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Movie review: 'Daylight'

Recognizably human killers in "Daylight" makes them compelling when it could easily have been repellent.

October 21, 2011|By Kevin Thomas
  • 'Daylight' movie poster
'Daylight' movie poster (Hit & Run Productions )

"Daylight" takes a standard kidnapping plot and turns it inside out. Director David Barker and his formidable stars, Alexandra Meierhans and Michael Godere, have written a script that concentrates on fleshed-out characterizations, leaves audiences to connect the dots and demolishes genre clichés. Replete with superior acting and visual splendor, the film is a fine instance of the overly familiar made fresh.

Meierhans' Irene is in the late stages of pregnancy, yet her husband, Daniel (Aidan Redmond), insists she get out of bed to attend a wedding. As they're driving through gorgeous scenery, Daniel stops to ask directions of a hitchhiker, Renny (Godere); lurking nearby are his cohorts Leo (Ivan Martin) and Murphy (Kendrick Strauch). Murphy soon drags off Daniel, who assures him he can pay a $300,000 ransom.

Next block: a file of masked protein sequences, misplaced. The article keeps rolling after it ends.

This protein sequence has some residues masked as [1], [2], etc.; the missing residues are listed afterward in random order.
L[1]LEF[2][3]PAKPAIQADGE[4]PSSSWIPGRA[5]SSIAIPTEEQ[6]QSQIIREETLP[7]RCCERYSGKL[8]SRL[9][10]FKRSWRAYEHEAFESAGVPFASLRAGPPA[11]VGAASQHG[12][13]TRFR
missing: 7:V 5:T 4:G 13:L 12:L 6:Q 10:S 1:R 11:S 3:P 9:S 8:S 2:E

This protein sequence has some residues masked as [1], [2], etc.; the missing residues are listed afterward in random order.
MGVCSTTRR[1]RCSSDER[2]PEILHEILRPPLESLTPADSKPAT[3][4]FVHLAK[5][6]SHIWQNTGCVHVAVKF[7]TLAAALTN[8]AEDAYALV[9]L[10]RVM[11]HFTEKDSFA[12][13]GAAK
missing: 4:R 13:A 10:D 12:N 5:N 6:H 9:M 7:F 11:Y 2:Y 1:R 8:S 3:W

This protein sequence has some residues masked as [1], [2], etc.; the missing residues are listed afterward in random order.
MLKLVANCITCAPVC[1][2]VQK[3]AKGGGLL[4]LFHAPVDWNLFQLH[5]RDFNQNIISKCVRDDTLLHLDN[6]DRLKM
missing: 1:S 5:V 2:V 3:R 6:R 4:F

Renny and Leo are capable of almost amusingly thoughtful good manners but are also desperate, dangerous men who are most likely amateur criminals — the film could actually be read as a comment on the dire economy. In an understated virtuoso portrayal, Meierhans renders Irene alternately sensual and spiritual in confronting extreme danger. Renny and Leo are at all times potential killers, but that they are also recognizably human makes them — and "Daylight" itself — compelling when it could easily have been repellent.


"Daylight." No MPAA rating. Running time: 1 hour, 15 minutes. At the Downtown Independent, Los Angeles.

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